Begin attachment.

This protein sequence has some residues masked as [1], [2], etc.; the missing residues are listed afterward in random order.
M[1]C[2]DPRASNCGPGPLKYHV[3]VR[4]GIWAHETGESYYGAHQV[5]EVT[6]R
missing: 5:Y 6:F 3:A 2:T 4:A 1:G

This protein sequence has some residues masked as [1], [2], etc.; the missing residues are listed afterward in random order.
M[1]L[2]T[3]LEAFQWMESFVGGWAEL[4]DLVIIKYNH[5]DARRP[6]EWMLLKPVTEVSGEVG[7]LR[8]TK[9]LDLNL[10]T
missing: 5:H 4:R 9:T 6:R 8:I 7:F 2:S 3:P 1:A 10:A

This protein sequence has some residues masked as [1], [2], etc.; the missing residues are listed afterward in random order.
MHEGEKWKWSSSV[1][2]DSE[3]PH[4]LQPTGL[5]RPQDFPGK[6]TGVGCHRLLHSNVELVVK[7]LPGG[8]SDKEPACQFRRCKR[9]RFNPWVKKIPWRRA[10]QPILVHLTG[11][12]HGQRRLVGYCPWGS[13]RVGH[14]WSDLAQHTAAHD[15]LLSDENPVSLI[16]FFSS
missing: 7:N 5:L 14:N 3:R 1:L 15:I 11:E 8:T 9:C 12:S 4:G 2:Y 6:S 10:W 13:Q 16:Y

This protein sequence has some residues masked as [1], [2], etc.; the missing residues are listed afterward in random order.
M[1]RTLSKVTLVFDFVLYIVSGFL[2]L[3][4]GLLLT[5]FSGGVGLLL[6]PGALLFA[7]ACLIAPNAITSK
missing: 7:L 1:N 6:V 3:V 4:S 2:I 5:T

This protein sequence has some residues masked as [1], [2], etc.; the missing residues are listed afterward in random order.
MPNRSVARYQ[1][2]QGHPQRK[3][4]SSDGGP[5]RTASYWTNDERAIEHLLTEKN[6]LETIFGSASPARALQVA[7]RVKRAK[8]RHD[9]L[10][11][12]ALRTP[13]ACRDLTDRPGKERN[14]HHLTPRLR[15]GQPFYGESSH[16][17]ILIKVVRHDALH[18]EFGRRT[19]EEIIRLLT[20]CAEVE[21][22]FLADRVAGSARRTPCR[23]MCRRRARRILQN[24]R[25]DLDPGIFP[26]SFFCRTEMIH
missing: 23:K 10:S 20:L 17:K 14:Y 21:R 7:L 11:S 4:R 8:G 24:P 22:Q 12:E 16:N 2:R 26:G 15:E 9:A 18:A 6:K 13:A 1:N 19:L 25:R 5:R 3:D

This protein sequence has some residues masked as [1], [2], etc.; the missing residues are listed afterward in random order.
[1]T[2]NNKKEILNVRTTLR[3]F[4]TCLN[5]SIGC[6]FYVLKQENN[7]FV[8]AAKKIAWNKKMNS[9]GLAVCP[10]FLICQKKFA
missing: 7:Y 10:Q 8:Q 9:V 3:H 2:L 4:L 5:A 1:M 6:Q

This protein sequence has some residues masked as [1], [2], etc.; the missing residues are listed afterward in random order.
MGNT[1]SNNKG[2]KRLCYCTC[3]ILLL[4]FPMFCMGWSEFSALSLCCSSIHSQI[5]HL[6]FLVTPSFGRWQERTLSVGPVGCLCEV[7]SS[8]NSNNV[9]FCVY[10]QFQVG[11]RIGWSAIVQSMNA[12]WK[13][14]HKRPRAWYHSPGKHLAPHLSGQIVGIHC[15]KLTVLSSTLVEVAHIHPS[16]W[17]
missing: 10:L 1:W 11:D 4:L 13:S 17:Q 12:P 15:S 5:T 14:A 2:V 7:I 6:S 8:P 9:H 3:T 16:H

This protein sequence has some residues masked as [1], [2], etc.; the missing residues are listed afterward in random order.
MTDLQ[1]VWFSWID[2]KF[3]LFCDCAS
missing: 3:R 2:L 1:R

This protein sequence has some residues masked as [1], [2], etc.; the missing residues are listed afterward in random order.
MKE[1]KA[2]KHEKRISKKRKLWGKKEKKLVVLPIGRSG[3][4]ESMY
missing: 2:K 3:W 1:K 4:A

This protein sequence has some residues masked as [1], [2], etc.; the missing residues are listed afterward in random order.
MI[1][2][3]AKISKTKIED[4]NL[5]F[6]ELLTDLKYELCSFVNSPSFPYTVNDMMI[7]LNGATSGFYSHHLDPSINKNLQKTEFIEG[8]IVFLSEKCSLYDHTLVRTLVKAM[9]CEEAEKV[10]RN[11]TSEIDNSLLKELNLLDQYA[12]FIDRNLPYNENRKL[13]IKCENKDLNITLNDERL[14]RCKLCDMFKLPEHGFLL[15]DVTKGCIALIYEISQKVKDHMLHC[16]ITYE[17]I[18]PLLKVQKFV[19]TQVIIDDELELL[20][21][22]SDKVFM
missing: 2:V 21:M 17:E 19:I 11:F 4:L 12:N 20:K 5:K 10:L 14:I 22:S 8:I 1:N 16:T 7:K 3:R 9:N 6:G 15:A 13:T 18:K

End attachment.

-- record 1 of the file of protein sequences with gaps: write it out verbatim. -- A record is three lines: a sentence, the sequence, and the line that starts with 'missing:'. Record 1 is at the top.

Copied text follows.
This protein sequence has some residues masked as [1], [2], etc.; the missing residues are listed afterward in random order.
M[1]C[2]DPRASNCGPGPLKYHV[3]VR[4]GIWAHETGESYYGAHQV[5]EVT[6]R
missing: 5:Y 6:F 3:A 2:T 4:A 1:G